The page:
&
Core i5-12400F
Core i3-12300 Core i3-12100
&
Core i3-12100F
Price ($USD) $489 & $464 $339 & $314 $223 $202 $192 & $167 $143 $122 & $97
Core config 16
(8P + 8E)
12
(8P + 4E)
6
(6P + 0E)
6
(6P + 0E)
6
(6P + 0E)
4
(4P + 0E)
4
(4P + 0E)
Max Processor Threads 24 20 12 12 12 8 8
L3 Smart Cache 30MB 25MB 18MB 18MB 18MB 12MB 12MB
L2 Cache 14MB 12MB 7.5MB 7.5MB 7.5MB 5MB 5MB
P-core Max Turbo 5.0GHz 4.8GHz 4.8GHz 4.6GHz 4.4GHz 4.4GHz 4.3GHz
*with Turbo Boost Max 3.0 5.1GHz 4.9GHz -- -- -- -- --
E-core Max Turbo 3.8GHz 3.6GHz -- -- -- -- --
P-core Base Clocks 2.4GHz 2.1GHz 3.3GHz 3.0GHz 2.5GHz 3.5GHz 3.3GHz
E-core Base Clocks 1.8GHz 1.6GHz -- -- -- -- --
Integrated Graphics Intel UHD Graphic 770
(F-SKUs have no IGP)
Intel UHD Graphic 730
(F-SKUs have no IGP)
Max Graphics Clock TBD TBD TBD TBD TBD TBD TBD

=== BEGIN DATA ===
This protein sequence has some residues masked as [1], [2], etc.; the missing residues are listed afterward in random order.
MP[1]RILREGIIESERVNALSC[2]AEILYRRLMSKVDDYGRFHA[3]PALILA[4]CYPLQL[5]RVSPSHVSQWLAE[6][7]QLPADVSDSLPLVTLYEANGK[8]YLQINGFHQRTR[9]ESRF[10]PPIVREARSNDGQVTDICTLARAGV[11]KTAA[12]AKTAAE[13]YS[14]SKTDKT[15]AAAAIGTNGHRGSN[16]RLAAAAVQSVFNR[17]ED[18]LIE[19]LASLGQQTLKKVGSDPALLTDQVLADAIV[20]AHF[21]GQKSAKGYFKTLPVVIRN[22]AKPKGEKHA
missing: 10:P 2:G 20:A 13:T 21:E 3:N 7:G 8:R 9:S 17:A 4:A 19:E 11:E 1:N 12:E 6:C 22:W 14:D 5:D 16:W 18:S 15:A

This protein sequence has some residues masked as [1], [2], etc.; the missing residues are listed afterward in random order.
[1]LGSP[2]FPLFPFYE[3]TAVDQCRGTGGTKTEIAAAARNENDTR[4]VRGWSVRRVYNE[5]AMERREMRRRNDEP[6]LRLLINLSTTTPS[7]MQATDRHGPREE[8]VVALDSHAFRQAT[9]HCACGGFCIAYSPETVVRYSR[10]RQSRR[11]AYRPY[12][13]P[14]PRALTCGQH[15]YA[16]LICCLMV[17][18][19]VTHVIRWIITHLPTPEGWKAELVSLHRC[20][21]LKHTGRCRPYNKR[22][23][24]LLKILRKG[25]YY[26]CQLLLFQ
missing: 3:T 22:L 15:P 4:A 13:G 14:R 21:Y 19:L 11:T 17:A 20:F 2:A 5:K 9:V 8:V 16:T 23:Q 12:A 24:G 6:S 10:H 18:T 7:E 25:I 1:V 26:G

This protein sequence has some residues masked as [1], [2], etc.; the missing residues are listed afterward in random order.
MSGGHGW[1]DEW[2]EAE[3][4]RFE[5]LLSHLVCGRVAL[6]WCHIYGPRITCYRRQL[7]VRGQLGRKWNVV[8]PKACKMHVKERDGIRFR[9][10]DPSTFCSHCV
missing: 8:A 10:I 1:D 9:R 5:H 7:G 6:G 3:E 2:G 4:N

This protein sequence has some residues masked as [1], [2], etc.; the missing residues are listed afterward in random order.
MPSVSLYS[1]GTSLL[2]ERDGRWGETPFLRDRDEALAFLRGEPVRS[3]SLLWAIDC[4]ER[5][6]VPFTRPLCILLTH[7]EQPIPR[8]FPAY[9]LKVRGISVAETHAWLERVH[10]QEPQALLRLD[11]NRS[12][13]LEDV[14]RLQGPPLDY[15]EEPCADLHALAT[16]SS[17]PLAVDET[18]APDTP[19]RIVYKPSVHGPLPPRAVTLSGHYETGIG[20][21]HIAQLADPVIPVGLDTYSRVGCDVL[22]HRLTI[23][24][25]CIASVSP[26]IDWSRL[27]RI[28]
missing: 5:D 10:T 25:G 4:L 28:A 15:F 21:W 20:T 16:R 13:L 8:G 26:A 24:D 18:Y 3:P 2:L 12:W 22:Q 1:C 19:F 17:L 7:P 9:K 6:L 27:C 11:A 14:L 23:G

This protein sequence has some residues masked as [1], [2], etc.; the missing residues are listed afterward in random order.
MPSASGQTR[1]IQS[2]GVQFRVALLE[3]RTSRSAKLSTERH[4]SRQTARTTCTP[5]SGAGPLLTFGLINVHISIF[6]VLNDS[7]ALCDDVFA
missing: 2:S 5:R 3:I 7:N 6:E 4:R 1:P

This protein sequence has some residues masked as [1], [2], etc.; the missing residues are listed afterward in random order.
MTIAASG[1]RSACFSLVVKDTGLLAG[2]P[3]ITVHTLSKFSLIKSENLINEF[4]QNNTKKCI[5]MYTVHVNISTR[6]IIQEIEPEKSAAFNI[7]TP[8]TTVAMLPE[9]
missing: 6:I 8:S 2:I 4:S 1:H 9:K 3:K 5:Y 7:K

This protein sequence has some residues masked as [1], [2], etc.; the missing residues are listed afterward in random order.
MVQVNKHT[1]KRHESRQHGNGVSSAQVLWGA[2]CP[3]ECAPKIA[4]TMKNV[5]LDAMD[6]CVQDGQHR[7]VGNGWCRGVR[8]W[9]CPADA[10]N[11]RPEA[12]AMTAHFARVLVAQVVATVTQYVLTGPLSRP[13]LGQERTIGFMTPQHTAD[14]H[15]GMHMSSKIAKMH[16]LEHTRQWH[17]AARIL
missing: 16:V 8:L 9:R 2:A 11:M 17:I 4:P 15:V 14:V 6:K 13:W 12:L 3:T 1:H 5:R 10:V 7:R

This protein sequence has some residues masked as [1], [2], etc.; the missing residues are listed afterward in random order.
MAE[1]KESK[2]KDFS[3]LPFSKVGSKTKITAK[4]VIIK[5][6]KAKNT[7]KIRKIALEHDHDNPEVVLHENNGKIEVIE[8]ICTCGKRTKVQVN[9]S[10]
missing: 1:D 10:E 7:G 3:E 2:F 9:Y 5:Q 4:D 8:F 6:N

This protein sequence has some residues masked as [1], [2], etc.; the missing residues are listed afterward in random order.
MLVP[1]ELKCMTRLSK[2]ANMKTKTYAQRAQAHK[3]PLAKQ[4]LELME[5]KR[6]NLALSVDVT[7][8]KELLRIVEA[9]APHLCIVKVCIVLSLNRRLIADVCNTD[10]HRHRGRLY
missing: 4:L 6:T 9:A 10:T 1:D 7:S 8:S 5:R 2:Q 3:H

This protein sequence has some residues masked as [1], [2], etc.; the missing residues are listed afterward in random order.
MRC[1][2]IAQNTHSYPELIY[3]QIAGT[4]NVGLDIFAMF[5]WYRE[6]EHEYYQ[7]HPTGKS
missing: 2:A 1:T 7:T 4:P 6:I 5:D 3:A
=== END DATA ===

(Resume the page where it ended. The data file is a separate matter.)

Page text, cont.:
Max Memory Speed Up to DDR5 4,800MHz
OR
Up to DDR4 3,200MHz
Memory Channels 2
CPU PCIe Lanes 16 PCIe 5.0 lanes
+
4 PCIe 4.0 lanes
Processor Base Power 65W 60W 58W
Max Turbo Power 202W 180W 117W 117W 117W 89W 89W

*Note that Intel's Turbo Boost Max 3.0 first debuted with the Intel 10th Gen Core desktop processors and is a technology to identify the best performing cores to provide even more uplift in performance. It does this by identifying the two best cores for improved single and dual-core turbo results. There is no extra voltage applied to these cores in this mode.